Commit 7237c468 authored by Kenneth Moreland's avatar Kenneth Moreland
Browse files

Wrap third party optionparser.h in vtkm/cont/internal/OptionParser.h

Previously we just took the optionparser.h file and stuck it right in
our source code. That was problematic for a variety of reasons.

1. It incorrectly assigned our license to external code.
2. It made lots of unnecessary changes to the original source (like
reformatting).
3. It made it near impossible to track patches we make and updates to
the original software.

Instead, use the third-party system to track changes to optionparser.h
in a different repository and then pull that into ours.
parent 184fe792
# Wrap third party optionparser.h in vtkm/cont/internal/OptionParser.h
Previously we just took the optionparser.h file and stuck it right in
our source code. That was problematic for a variety of reasons.
1. It incorrectly assigned our license to external code.
2. It made lots of unnecessary changes to the original source (like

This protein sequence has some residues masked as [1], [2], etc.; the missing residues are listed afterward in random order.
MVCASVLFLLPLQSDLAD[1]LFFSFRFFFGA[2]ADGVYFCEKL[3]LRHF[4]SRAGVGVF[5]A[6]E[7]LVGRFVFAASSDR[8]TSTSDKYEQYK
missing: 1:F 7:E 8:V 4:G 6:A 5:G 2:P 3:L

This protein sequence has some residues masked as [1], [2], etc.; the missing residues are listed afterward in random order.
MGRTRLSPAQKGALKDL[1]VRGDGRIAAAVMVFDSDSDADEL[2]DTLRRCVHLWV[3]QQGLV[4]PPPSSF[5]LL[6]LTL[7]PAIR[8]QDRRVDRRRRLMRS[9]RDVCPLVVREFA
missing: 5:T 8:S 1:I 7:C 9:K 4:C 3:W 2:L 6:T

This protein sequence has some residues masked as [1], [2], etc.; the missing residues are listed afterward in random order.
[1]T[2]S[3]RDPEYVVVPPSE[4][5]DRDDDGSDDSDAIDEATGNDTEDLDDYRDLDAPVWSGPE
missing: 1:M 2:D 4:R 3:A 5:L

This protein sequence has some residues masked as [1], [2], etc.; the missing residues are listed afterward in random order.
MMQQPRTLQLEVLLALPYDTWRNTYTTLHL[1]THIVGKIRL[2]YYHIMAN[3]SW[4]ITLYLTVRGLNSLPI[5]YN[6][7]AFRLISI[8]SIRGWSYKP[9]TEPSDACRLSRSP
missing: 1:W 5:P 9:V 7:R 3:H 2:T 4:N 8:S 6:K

reformatting).
3. It made it near impossible to track patches we make and updates to
the original software.
Instead, use the third-party system to track changes to optionparser.h
in a different repository and then pull that into ours.
......@@ -81,6 +81,7 @@ vtkm_declare_headers(
#-----------------------------------------------------------------------------
#first add all the components vtkm that are shared between control and exec
add_subdirectory(thirdparty/diy)
add_subdirectory(thirdparty/optionparser)
add_subdirectory(thirdparty/taotuple)
if(VTKm_ENABLE_LOGGING)
add_subdirectory(thirdparty/loguru)
......
......@@ -205,9 +205,10 @@ if (VTKm_ENABLE_LOGGING)
list(APPEND DL_LIBS ${CMAKE_DL_LIBS} Threads::Threads) # dladdr function
endif()
target_link_libraries(vtkm_cont PUBLIC vtkm_compiler_flags ${backends} ${DL_LIBS})
target_link_libraries(vtkm_cont PUBLIC vtkm_taotuple vtkm_optionparser)
if(TARGET vtkm_diy)
# This will become a required dependency eventually.
target_link_libraries(vtkm_cont PUBLIC vtkm_diy vtkm_taotuple)
target_link_libraries(vtkm_cont PUBLIC vtkm_diy)
endif()
#-----------------------------------------------------------------------------
......
......@@ -8,9 +8,9 @@
// the implied warranty of MERCHANTABILITY or FITNESS FOR A PARTICULAR
// PURPOSE. See the above copyright notice for more information.
//
// Copyright 2018 National Technology & Engineering Solutions of Sandia, LLC (NTESS).
// Copyright 2018 UT-Battelle, LLC.
// Copyright 2018 Los Alamos National Security.
// Copyright 2019 National Technology & Engineering Solutions of Sandia, LLC (NTESS).
// Copyright 2019 UT-Battelle, LLC.